Village Books is thrilled to kick off our Virtual Lit Live series with a trio of fantastic authors. Join us as we hear from local author and musician, Ted O'Connell, Kristen Millares Young, and Noe Alvarez. They will read from and discuss their new books and will take questions from you. Ted will also provide a couple of musical selections so this is one event you will not want to miss! We're also offering 10% off when you purchase all three books together! Just enter coupon code: LITLIVE10 during checkout to save a few dollars and support three fabulous authors.
On K: A Novel: Professor Francis Kauffman finds himself tossed into the notorious Kun Chong Prison after he unwittingly ignites a political insurrection at his Chinese university. From there, his sentence grows stranger by the hour as he struggles with the weight of his imprisonment and the secrets of his past.
Subduction follows a Latinx anthropologist, Claudia, as she embarks on fieldwork on the Makah Indian Reservation carrying serious baggage – her husband just ran off with her sister. Claudia loses control as soon as she arrives in Neah Bay, where she begins an affair with Peter, the son of her best research participant. Claudia helps Peter’s family convey a legacy delayed for decades by the death of his father. But her presence, echoing centuries of fraught contact with indigenous peoples, brings lasting change and real damage.
On Spirit Run: A 6,000-Mile Marathon Through North America's Stolen Land: Growing up in Yakima, Washington Noé Álvarez worked at an apple-packing plant alongside his mother, who “slouched over a conveyor belt of fruit, shoulder to shoulder with mothers conditioned to believe this was all they could do with their lives.” Escape came in the form of a university scholarship, but as a first-generation Latino college-goer, Álvarez struggled to fit in. At nineteen, he learned about a Native American/First Nations movement called the Peace and Dignity Journeys, epic marathons meant to renew cultural connections across a North America older than its present political borders. He dropped out of school and joined a group of Dené, Secwépemc, Gitxsan, Dakelh, Apache, Tohono O’odham, Seri, Purépecha, and Maya runners, all fleeing difficult beginnings.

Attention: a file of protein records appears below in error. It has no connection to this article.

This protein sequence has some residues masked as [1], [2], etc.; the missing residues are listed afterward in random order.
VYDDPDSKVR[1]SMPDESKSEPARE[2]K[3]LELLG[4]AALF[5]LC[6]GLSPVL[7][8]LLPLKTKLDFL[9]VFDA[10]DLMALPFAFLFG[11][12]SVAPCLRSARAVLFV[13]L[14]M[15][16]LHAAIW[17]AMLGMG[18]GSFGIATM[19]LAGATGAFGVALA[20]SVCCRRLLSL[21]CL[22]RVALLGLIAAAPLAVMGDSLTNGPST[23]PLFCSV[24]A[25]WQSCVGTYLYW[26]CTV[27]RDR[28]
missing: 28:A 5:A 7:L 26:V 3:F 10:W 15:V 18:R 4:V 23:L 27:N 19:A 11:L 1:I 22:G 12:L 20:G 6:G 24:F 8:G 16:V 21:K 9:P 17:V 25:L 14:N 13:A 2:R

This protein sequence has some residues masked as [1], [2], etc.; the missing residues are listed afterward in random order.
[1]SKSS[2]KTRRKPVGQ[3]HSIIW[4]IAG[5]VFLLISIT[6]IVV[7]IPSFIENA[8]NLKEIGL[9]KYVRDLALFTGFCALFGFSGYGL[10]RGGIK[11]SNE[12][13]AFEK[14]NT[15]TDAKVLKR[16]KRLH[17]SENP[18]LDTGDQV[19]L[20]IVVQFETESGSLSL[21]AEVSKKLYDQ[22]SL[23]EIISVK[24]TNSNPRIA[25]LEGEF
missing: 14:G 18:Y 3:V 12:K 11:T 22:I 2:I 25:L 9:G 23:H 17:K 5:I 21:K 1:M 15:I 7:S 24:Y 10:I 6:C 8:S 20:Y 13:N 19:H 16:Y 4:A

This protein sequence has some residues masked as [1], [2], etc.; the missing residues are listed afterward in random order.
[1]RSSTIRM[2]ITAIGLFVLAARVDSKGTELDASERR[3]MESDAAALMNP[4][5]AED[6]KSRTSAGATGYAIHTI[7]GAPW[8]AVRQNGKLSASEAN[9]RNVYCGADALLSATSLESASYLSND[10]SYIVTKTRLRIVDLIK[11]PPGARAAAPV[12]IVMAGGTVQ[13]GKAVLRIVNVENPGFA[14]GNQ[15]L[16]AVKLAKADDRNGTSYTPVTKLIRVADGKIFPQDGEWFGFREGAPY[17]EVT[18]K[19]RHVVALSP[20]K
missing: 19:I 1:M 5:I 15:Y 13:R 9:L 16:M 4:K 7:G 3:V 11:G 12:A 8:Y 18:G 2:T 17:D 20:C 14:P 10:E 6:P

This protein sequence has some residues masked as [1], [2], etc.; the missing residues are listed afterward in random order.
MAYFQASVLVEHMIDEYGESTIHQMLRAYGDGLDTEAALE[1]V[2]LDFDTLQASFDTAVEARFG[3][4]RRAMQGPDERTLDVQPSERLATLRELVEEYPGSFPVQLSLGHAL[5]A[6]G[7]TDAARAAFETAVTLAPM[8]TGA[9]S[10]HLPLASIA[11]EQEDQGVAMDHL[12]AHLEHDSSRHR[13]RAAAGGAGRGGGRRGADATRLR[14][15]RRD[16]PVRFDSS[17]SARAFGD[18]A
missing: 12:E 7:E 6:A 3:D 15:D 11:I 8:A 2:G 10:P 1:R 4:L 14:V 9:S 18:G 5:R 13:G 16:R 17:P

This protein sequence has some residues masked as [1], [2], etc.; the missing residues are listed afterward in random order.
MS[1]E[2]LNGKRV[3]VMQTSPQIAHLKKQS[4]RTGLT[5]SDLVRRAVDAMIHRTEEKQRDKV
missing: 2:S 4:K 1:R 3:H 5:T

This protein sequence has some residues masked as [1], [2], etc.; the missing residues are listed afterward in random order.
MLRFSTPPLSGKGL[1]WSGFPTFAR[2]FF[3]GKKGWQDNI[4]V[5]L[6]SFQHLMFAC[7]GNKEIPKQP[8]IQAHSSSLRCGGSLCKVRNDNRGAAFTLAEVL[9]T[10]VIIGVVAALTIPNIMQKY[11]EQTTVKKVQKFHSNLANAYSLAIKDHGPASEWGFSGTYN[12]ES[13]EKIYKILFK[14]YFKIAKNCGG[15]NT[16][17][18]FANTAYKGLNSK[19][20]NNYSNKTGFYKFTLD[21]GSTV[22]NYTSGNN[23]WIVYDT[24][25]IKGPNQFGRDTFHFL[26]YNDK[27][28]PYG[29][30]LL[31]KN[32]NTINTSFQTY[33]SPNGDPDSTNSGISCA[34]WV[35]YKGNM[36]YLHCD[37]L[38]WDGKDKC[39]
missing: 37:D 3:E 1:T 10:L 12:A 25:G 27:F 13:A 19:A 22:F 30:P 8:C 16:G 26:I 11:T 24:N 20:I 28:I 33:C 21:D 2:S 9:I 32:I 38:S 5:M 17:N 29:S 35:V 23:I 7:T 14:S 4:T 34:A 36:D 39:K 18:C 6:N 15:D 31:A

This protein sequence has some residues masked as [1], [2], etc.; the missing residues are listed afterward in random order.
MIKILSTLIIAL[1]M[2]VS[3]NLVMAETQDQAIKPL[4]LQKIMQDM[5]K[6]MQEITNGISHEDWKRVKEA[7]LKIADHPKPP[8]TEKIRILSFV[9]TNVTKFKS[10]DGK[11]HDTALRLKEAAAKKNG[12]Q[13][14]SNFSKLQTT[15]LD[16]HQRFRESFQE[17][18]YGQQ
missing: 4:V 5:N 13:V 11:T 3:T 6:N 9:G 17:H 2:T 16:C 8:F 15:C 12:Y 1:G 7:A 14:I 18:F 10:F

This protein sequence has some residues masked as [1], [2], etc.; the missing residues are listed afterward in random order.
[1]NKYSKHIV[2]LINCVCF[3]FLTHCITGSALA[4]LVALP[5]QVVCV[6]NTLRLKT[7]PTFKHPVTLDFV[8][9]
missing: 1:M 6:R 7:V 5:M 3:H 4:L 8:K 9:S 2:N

Telling their stories alongside his own, Álvarez writes about a four-month-long journey that pushed him to his limits. He writes not only of overcoming hunger, thirst, and fear—dangers included stone-throwing motorists and a mountain lion—but also of asserting Indigenous and working-class humanity in a capitalist society where oil extraction, deforestation, and substance abuse wreck communities. Running through mountains, deserts, and cities, and through the Mexican territory his parents left behind, Álvarez forges a new relationship with the land, and with the act of running, carrying with him the knowledge of his parents’ migration, and—against all odds in a society that exploits his body and rejects his
spirit—the dream of a liberated future.